How to Establish Yourself as a Trusted Source for the Media

Introduction. Questions. Value.

This is basically the approach that I take when trying to establish a relationship with editors and writers.

The introduction can be done a variety of ways – usually it’s via e-mail, phone, or through a face-to-face meeting. Chances are you will
not get a face-to-face meeting unless you are at a particularly well-known and well-trusted company, or you’re prepared to break a story exclusively through one source of media.

Personally, I prefer to send a well-crafted e-mail. I think sending an e-mail is great for a few reasons.

– It allows you to show the journalist that you can write to their standards.

– It allows for time shifting. If the editor or journalist is busy, they can reply later.

– It gives you more time to make your pitch.

– It can be archived by the editor or journalist.

What to include in your introduction
Your name, company/organization name, brief description of your company and why you think their media outlet would want to cover your business now or in the future.

I usually ask about lead times for stories and when are the normal story deadlines. If you’re talking to a publication, ask who
to contact about press releases. If you’re talking to a magazine, ask if you can have a copy of the editorial calendar.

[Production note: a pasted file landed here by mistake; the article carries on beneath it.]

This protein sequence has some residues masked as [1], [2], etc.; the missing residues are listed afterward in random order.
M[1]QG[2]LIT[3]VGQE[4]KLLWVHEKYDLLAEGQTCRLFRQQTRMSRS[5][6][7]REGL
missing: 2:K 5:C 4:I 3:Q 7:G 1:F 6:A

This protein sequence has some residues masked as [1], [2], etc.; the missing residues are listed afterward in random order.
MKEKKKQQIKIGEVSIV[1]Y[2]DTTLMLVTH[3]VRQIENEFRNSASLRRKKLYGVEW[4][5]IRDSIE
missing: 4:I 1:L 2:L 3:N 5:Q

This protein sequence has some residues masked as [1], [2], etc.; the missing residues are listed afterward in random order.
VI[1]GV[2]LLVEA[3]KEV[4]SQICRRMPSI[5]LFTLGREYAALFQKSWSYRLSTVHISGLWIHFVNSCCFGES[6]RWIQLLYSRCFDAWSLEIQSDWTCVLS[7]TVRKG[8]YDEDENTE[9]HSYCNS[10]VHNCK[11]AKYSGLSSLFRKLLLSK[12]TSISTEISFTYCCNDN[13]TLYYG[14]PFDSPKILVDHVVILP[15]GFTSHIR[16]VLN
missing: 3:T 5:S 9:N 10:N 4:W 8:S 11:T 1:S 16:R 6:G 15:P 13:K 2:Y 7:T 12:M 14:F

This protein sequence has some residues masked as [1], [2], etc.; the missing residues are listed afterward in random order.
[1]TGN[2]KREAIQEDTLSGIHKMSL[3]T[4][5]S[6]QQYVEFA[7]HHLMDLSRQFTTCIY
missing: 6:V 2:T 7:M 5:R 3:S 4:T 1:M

Asking questions is important. It allows you to get a sense of if they’re truly interested in using you or someone at your company as a
source. In addition, it allows you to provide materials and resources to their standards, which is underrated and goes along way to developing a good relationship. 

One thing to do prior to sending out e-mails and phone calls is to do some research on the media outlet. Find out who the editors are that
you need to talk to. Don’t expect e-mails or phone calls to get through without a name and knowing about the publication’s focus.

2 Comments

  1. I agree that email can be a great way to get your stories pushed through. It allows quick interaction with the editor and also can serve as a quick reference during your follow-up phone call. But, you have to be careful about relying on email as a crutch and–more importantly–about sending out formulaic emails to editors.
    Chris Anderson, editor of “Wired”, recently posted a blacklist of PR professionals who have sent him formulaic “blast” emails over the past month. This list is posted on his Long Tail blog and serves as a warning for PR professionals. (http://www.longtail.com/the_long_tail/2007/10/sorry-pr-people.html)
    This goes back to your point about research. Know your editor, their content and their readership and tailor your pitch accordingly. If you ignore this warning, be prepared to face the wrath of an angry editor.

    Reply
  2. Ryan,
    Thanks for the comment and the link. I read about this last week.
    Great point about the follow-up call. I forgot to mention that.
    Craig

    Reply

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